Jothie RajahAuthoritarian Rule of Law: Legislation, Discourse and Legitimacy in Singapore

Cambridge University Press, 2012

by Nick Cheesman on December 15, 2014

Jothie Rajah

View on Amazon

In Authoritarian Rule of Law: Legislation, Discourse and Legitimacy in Singapore (Cambridge University Press, 2012), Jothie Rajah tells a compelling story of the rule of law as discourse and praxis serving illiberal ends. Through a series of case studies on legislation criminalizing vandalism and regulating the print media, legal profession, and religion in Singapore, Rajah raises critical questions about the meaning and place of law in a postcolony that celebrates colonialism as a cause of its modernity, prosperity and plurality.

Terrence Halliday describes Rajah’s work as “theoretically innovative, empirically compelling, and gracefully written”, adding that it “has far-reaching consequences for national leaders who seek ‘third ways’ in which economic development is partitioned from political liberalism”. As Halliday suggests, the contents of Authoritarian Rule of Law transcend the confines of the small city-state with which it is primarily concerned, and go to global debates about legislation, discourse and legitimacy, as well as to the inherent tensions in the rule-of-law ideal itself.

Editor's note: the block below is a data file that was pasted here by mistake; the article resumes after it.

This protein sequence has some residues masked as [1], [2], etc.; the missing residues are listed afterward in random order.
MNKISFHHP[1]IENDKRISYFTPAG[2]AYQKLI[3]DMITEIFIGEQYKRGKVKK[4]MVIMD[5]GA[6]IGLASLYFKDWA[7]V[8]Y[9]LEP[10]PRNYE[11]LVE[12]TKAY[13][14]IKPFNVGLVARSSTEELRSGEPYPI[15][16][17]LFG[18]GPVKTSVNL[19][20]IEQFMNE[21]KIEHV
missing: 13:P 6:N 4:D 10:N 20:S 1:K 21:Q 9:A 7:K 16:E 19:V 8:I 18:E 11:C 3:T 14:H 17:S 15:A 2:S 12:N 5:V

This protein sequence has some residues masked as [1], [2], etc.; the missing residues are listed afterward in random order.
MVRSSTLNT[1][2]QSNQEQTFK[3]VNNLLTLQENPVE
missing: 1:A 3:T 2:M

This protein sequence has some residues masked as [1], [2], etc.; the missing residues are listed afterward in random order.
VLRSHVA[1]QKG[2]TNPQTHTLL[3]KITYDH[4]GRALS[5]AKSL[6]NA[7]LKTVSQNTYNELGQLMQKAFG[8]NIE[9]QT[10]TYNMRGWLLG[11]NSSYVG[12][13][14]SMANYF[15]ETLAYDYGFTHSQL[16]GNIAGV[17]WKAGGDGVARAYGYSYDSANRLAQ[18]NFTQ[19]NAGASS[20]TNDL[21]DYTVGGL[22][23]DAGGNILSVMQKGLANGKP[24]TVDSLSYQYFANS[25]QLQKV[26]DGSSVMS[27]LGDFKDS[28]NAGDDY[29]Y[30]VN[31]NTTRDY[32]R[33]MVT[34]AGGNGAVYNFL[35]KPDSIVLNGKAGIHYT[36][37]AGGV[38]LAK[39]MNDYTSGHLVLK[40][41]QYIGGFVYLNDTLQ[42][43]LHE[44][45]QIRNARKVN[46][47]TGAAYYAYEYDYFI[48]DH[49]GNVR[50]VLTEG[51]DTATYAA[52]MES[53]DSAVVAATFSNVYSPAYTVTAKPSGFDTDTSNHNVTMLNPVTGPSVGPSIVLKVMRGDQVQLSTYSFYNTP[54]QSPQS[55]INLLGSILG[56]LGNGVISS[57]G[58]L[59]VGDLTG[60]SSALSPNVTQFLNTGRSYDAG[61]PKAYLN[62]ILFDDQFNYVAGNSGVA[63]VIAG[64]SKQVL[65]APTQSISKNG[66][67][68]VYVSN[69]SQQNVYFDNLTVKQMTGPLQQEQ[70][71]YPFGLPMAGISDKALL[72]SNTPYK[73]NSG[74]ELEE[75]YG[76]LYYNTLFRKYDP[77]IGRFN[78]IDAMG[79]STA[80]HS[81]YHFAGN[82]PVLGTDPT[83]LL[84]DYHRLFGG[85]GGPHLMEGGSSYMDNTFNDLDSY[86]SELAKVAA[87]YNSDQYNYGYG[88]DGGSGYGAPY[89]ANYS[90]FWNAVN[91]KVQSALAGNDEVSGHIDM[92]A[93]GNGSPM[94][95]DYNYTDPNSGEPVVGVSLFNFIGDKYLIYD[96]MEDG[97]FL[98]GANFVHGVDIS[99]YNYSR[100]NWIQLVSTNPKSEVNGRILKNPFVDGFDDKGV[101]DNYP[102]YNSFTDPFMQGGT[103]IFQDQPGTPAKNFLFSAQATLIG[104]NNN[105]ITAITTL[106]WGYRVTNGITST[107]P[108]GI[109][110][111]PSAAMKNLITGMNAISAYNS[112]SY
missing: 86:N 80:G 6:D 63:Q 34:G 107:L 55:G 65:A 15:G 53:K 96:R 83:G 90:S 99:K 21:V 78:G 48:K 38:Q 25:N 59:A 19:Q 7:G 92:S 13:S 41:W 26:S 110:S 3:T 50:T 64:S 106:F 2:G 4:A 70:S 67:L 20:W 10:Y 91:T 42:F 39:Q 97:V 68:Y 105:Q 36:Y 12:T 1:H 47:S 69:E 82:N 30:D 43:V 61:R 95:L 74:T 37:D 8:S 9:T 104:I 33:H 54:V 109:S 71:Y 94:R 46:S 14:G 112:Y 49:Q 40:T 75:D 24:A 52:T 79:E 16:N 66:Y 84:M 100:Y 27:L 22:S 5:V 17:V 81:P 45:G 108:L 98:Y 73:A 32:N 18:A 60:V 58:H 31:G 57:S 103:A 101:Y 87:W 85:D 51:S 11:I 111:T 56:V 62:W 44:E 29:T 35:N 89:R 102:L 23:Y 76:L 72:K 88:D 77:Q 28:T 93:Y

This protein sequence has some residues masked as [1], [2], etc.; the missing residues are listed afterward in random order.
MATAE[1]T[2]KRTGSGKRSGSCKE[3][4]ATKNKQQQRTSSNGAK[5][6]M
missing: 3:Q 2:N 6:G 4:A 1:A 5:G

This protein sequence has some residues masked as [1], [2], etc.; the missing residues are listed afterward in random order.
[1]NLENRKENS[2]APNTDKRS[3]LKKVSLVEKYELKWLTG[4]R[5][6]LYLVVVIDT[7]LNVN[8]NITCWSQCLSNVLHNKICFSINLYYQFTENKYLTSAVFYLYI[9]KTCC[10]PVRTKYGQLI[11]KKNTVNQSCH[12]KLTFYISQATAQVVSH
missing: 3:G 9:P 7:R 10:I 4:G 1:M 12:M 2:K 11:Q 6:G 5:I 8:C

{ 0 comments }

Michael HawkinsMaking Moros: Imperial Historicism and American Military Rule in the Philippines’ Muslim South

December 12, 2014

[Cross-posted from New Books in Islamic Studies] For many Muslim communities particular religious identities were formulated or hardened within colonial realities. These types of cultural encounters were structural for the various Muslim tribes in the southern Philippine islands of Mindanao and Sulu during the turn of the twentieth century. In Making Moros: Imperial Historicism and American Military [...]

Read the full article →

Dan SlaterOrdering Power: Contentious Politics and Authoritarian Leviathans in Southeast Asia

November 14, 2014

Few books on Southeast Asia cover as much geographic, historical and theoretical ground as Dan Slater’s Ordering Power: Contentious Politics and Authoritarian Leviathans in Southeast Asia (Cambridge University Press, 2010). Working across seven case studies, the book argues that existing theories of institutionalization don’t account for regional variation in regime type. Tracing causal processes from [...]

Read the full article →

Denise CruzTranspacific Femininities: The Making of the Modern Filipina

November 4, 2014

[Cross-posted from New Books in Asian American Studies] Denise Cruz‘s Transpacific Femininities: The Making of the Modern Filipina (Duke University Press, 2012) traces representations of Filipinas in literature and popular culture during periods of transitional power in the Philippines, from the transition from Spanish to American colonial power, then to Japanese Imperialism, then to independence and the Cold War, and [...]

Read the full article →

Thierry CruvellierThe Master of Confessions: The Making of a Khmer Rouge Torturer